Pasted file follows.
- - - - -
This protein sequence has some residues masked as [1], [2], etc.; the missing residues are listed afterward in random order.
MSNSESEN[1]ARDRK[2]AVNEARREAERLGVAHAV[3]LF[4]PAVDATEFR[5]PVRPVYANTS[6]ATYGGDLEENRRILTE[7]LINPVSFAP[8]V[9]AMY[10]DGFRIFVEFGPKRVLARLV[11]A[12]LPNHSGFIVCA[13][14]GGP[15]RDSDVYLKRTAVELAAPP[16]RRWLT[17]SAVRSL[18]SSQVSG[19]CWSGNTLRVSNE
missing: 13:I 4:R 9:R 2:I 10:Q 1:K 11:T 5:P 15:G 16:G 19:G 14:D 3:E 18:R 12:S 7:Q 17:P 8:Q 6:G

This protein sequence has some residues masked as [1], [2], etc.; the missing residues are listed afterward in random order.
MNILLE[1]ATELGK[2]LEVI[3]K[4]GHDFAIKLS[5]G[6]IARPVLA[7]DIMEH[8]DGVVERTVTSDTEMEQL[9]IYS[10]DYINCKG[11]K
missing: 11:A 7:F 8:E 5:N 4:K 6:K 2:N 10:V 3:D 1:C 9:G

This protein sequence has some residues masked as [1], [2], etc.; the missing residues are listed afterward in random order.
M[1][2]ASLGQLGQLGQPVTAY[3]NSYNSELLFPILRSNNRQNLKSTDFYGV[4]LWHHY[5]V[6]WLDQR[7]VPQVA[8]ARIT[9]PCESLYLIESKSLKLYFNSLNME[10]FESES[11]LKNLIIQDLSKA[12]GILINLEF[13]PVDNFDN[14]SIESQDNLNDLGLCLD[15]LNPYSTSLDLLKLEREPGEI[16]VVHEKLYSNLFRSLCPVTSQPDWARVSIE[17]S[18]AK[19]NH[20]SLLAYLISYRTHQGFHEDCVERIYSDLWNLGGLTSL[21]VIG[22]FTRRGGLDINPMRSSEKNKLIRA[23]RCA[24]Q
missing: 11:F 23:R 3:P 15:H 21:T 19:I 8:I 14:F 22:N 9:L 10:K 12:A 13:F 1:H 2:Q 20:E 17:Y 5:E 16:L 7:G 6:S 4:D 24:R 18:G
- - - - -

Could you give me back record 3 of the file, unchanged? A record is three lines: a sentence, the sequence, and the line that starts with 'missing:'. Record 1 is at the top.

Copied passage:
This protein sequence has some residues masked as [1], [2], etc.; the missing residues are listed afterward in random order.
M[1][2]ASLGQLGQLGQPVTAY[3]NSYNSELLFPILRSNNRQNLKSTDFYGV[4]LWHHY[5]V[6]WLDQR[7]VPQVA[8]ARIT[9]PCESLYLIESKSLKLYFNSLNME[10]FESES[11]LKNLIIQDLSKA[12]GILINLEF[13]PVDNFDN[14]SIESQDNLNDLGLCLD[15]LNPYSTSLDLLKLEREPGEI[16]VVHEKLYSNLFRSLCPVTSQPDWARVSIE[17]S[18]AK[19]NH[20]SLLAYLISYRTHQGFHEDCVERIYSDLWNLGGLTSL[21]VIG[22]FTRRGGLDINPMRSSEKNKLIRA[23]RCA[24]Q
missing: 11:F 23:R 3:P 15:H 21:T 19:I 8:I 14:F 22:N 9:L 10:K 12:A 13:F 1:H 2:Q 20:E 17:Y 5:E 16:L 7:G 6:S 4:D 24:R 18:G